My Take by Alex Shrugged
This was all part of New France, from Montreal down to New Orleans and President Thomas Jefferson tried to make the argument that Texas was actually part of French Territory when he negotiated the Louisiana Purchase. That argument didn't fly, though. One French explorer, Robert La Salle, did establish a Fort Saint Louis near present day Inez, Texas and claimed the region in the name of France but the colony didn't last long. When the Spaniards heard about it, they sent some soldiers over to kick them out but by the time they got there, there was almost nothing left of them. [11] [12]

This Year in Wikipedia

Year 1701, Wikipedia.

See Also


  1. Forty-seven Ronin - Wikipedia (2015). Retrieved on 1 January 2016. “The story tells of a group of samurai who were left leaderless (becoming ronin) after their daimyo (feudal lord) Asano Naganori was compelled to commit seppuku (ritual suicide) for assaulting a court official named Kira Yoshinaka, whose title was Kōzuke no suke. The ronin avenged their master's honor by killing Kira, after waiting and planning for a year. In turn, the ronin were themselves obliged to commit seppuku for committing the crime of murder.”
  2. Hunter, Stephen. 47th Samurai, The. Simon & Schuster. 0743238095. ISBN 9780743238090. 
  3. Asano Naganori - Wikipedia (2015). Retrieved on 1 January 2016. “In 1694, he suffered from a serious illness. He had no children, thus no heir at that time. When a daimyo died without a determined heir, his house would be abolished by the Shogunate, and his lands confiscated; his retainers would become rōnin. To prevent this, he adopted his younger brother Asano Nagahiro, titled Daigaku, who was accepted as his heir by the Shogunate.”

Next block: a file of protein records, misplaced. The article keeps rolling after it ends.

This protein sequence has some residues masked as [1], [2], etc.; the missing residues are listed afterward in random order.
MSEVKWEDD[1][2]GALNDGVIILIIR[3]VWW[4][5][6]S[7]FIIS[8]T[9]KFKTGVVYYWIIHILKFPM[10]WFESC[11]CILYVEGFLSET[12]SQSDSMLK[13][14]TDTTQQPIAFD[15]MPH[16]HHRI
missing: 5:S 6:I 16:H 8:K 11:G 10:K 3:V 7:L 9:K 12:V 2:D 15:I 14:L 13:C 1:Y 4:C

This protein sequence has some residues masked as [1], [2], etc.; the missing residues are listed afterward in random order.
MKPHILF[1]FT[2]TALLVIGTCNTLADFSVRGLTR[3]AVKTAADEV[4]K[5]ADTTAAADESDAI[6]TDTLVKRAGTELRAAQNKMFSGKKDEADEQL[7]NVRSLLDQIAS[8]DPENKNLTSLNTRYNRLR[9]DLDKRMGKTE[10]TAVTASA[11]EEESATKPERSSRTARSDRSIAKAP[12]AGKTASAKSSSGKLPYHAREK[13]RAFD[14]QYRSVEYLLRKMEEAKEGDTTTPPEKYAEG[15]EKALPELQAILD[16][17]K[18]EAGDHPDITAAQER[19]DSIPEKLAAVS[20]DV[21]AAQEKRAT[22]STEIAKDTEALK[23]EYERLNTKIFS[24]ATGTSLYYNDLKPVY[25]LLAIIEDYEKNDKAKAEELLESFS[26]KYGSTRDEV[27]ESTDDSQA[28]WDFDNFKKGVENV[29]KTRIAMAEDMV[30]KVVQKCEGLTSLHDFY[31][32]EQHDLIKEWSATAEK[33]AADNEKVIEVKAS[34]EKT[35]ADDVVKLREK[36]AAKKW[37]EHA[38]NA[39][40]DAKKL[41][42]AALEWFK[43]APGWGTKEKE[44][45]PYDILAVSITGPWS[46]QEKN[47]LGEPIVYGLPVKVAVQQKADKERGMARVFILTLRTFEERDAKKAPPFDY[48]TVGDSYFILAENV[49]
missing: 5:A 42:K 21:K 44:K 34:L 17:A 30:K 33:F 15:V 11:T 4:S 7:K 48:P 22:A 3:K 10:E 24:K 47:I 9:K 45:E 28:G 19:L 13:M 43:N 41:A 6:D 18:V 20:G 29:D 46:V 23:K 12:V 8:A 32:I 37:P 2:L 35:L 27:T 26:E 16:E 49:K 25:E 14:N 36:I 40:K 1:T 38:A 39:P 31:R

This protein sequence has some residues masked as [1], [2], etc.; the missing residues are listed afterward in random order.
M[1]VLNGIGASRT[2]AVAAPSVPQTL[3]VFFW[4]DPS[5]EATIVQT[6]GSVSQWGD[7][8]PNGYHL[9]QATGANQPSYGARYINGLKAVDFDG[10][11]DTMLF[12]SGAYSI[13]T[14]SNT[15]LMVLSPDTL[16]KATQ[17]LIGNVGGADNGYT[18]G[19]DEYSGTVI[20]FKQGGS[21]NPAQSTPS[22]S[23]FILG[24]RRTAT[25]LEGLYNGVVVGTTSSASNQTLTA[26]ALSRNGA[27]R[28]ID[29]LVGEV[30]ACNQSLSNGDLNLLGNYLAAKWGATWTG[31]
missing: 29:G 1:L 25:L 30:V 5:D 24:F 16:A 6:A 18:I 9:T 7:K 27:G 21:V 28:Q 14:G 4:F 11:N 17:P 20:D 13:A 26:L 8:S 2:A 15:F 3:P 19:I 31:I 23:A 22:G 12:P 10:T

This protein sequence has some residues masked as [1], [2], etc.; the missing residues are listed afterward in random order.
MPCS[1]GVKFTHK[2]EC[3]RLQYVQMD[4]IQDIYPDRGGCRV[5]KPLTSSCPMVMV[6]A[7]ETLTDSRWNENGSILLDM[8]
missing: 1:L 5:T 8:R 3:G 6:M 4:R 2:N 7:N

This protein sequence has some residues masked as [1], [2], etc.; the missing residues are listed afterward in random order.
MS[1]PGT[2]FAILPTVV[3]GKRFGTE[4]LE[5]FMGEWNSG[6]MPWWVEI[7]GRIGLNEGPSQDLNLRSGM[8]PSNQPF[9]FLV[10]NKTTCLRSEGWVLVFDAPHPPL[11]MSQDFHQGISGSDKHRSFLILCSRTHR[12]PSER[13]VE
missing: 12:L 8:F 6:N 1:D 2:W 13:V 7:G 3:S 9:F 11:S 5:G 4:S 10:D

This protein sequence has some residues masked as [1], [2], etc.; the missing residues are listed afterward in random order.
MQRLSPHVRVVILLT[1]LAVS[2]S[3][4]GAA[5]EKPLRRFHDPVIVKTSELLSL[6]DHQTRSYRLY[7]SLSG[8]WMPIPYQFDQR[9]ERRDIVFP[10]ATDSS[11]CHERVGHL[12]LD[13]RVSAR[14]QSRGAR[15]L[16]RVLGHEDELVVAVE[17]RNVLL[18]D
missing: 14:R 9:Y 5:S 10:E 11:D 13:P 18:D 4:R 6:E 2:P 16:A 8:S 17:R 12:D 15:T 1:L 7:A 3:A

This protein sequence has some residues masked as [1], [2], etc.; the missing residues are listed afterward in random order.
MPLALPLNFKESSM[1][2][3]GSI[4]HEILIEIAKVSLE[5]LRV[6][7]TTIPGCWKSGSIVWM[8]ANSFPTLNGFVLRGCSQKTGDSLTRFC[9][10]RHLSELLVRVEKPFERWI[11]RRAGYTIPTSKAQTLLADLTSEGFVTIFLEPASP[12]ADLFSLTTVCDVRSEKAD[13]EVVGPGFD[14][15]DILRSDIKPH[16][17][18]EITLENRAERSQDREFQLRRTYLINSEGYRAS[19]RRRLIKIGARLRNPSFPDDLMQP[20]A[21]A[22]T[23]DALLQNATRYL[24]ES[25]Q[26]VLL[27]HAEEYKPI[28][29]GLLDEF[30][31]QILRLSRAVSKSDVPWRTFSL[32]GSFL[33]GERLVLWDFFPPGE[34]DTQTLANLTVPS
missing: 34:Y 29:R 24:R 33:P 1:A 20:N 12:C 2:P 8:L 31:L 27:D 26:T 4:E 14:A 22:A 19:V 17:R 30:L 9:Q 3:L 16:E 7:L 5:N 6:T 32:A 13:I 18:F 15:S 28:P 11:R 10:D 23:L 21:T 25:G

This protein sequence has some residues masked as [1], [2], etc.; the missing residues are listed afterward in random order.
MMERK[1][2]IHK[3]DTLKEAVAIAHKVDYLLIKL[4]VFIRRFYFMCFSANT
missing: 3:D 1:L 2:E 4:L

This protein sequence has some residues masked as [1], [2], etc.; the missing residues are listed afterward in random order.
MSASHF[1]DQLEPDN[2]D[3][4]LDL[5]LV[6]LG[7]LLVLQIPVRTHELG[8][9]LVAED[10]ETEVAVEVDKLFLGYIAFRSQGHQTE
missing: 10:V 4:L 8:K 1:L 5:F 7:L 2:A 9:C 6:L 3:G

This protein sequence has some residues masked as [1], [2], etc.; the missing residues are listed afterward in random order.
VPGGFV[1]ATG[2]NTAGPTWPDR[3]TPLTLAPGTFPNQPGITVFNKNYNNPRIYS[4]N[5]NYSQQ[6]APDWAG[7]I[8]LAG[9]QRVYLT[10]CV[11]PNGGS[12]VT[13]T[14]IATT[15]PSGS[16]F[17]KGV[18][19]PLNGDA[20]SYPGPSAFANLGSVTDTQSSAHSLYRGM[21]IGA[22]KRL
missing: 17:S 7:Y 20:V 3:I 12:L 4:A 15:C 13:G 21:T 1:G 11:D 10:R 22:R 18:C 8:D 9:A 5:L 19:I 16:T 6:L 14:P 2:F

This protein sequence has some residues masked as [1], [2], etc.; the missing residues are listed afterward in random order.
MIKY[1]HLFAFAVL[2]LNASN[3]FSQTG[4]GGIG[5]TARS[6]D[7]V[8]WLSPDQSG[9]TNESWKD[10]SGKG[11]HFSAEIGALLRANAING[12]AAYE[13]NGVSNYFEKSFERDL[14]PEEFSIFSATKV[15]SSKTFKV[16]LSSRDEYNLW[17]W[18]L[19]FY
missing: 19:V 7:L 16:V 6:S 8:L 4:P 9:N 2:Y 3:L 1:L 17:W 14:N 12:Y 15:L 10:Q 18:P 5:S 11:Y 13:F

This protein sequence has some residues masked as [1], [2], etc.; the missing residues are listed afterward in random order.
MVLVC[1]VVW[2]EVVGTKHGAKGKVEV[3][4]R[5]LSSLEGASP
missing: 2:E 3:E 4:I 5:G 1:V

4. Mitford, A. B. (1910). Tales of Old Japan. 
  5. Hideki Tojo - Wikipedia (2015). Retrieved on 3 January 2016. “When American military police surrounded the house on September 11, 1945, they heard a muffled shot from inside. Major Paul Kraus and a group of military police burst in, followed by George Jones, a reporter for The New York Times. Tojo had shot himself in the chest with a pistol, but despite shooting directly through the mark, the bullets missed his heart and penetrated his stomach.”
  6. Anders Celsius - Wikipedia (2015). Retrieved on 1 December 2015. “Anders Celsius (27 November 1701 – 25 April 1744) was a Swedish astronomer, physicist and mathematician. He was professor of astronomy at Uppsala University from 1730 to 1744, but traveled from 1732 to 1735 visiting notable observatories in Germany, Italy and France. He founded the Uppsala Astronomical Observatory in 1741, and in 1742 proposed the Celsius temperature scale which bears his name.”
  7. Fahrenheit - Wikipedia (2015). Retrieved on 3 January 2016. “By the end of the 20th century, Fahrenheit was only used as the official temperature scale in the United States, the Bahamas, Belize, the Cayman Islands, and Palau as well as being the most common unofficial scale in many of the current and former US unincorporated territories.”
  8. Detroit - Wikipedia (2016). Retrieved on 3 January 2016. “Detroit was founded on July 24, 1701, by the French explorer and adventurer Antoine de la Mothe Cadillac and a party of settlers.”
  9. Lake Pontchartrain in New Orleans, Louisiana. stoppingpoints.com (2016). Retrieved on 3 January 2016. “Traveled on by Iberville, 1699 and named for the French Minister of Marine. Indians called it Okwa-ta, wide water.”
  10. Louis Phélypeaux, comte de Pontchartrain - Wikipedia (2015). Retrieved on 3 January 2016. “Louis Phélypeaux (1643–1727), marquis de Phélypeaux (1667), comte de Maurepas (1687), comte de Pontchartrain (1699), known as the chancellor de Pontchartrain, was a French politician. After serving as head of the Parlement of Brittany, he held office as Controller-General of Finances and as Navy Secretary and, from 1690, Secretary of State of the Maison du Roi.”
  11. French colonization of Texas - Wikipedia (2015). Retrieved on 2 December 2015. “The French colonization of Texas began with Fort Saint Louis, established in 1685 near Arenosa Creek and Matagorda Bay by explorer Robert Cavelier de La Salle. He intended to found the colony at the mouth of the Mississippi River, but inaccurate maps and navigational errors caused his ships to anchor instead 400 miles (640 km) to the west, off the coast of Texas. The colony survived until 1688. Present-day Inez, Texas, later developed there.”
  12. Grun, Bernard. The Timetables of History: A Horizontal Linkage of People and Events. Simon and Schuster, 312-313. “First Fr. settlers in Texas”